This week's Community Column is written by the Helensburgh and Lomond area's constituency MSP, Jackie Baillie.

* * * * * * * * * * * * * * * *

I’M sure that teachers, parents and pupils will agree that the school term just finished has been by far one of the strangest ever.

Exams that pupils had been building up to for years were cancelled, school trips and events were postponed and many pupils missed out on important milestones within their school careers such as the transition from primary to secondary and from secondary to college, university and working life.

The challenge presented to schools when John Swinney announced that all schools would close in March was not one for which anyone was really prepared.

Teachers had to come up with plans to ensure that their pupils were not only given vital academic support, and that pastoral care, albeit at a distance, was available too.

READ MORE: We'll be ready for August return, says Hermitage Academy head teacher

Keeping students focused and engaged becomes much more difficult when you can’t see them in person. I think that our teachers have tried to make the very best of an awful situation and their students are lucky to have them.

And let’s not forget the parents who suddenly became teachers too. Overnight, parents were given the responsibility of home schooling their children – many of whom have more than one child and at different stages of learning.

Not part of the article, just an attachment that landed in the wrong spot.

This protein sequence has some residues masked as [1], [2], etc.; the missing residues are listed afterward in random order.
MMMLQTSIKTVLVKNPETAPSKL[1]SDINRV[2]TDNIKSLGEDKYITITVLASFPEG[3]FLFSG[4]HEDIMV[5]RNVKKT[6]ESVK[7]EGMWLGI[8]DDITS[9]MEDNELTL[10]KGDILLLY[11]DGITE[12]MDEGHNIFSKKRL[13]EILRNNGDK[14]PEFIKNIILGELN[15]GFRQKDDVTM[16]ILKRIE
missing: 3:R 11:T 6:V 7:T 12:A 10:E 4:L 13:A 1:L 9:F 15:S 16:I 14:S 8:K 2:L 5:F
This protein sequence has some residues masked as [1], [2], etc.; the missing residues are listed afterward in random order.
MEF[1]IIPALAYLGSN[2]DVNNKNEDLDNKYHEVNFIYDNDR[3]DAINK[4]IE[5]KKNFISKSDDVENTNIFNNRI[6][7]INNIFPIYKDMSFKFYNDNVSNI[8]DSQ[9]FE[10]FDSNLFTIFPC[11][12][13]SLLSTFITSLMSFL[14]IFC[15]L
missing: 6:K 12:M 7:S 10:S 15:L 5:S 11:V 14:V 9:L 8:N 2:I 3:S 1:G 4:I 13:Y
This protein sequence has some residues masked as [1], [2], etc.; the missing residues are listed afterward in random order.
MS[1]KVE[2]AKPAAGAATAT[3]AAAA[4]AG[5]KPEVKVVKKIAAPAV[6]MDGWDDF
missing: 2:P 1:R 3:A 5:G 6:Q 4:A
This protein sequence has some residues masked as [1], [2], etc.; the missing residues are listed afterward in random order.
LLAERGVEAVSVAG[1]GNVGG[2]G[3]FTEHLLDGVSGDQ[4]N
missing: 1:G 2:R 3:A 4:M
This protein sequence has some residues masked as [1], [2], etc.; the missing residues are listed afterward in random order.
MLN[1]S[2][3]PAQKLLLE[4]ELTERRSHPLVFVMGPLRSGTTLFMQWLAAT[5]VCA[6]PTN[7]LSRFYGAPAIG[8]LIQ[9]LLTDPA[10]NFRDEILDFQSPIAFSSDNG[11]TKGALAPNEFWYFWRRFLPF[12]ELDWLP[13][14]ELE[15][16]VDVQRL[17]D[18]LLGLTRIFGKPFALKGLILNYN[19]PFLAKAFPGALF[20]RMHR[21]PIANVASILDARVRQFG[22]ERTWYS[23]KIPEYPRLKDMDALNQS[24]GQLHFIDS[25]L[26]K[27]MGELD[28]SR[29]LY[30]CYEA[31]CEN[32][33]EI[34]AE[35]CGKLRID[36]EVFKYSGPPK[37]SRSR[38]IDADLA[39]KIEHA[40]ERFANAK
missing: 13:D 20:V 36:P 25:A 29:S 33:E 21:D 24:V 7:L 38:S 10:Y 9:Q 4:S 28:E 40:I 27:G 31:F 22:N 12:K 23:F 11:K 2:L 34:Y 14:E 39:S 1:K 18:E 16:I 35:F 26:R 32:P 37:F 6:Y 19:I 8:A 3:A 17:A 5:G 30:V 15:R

Parents had to balance their new role whilst either working from home themselves or whilst navigating furlough, redundancy and huge financial uncertainty.

It is concerning that overall attainment is likely to have fallen and the attainment gap has got wider as a result. So the announcement that pupils will be returning to the classroom full-time in August is welcome.

Described by one of my colleagues as “the mother and father of all U-turns”, the Scottish Government changed its position following intense lobbying by parents.

READ MORE: Opinion: Back to school anger of parents and staff is understandable, says Ruth Wishart

They only had one plan – and that was for councils to provide a blended model of learning with pupils returning to the classroom part-time. And without additional resources the councils could not do their job effectively.

John Swinney’s end of term report from the First Minister was clearly that he "must try harder".

There remains much work to do to prepare, from taking safety precautions in school to arranging school transport. All of these things will bring challenges. None of this can be done on the cheap.

Our schools need the resources from government to deliver and to do so safely. And our teachers and pupils deserve nothing less.

READ MORE: Click here for all the latest news headlines from across Helensburgh and Lomond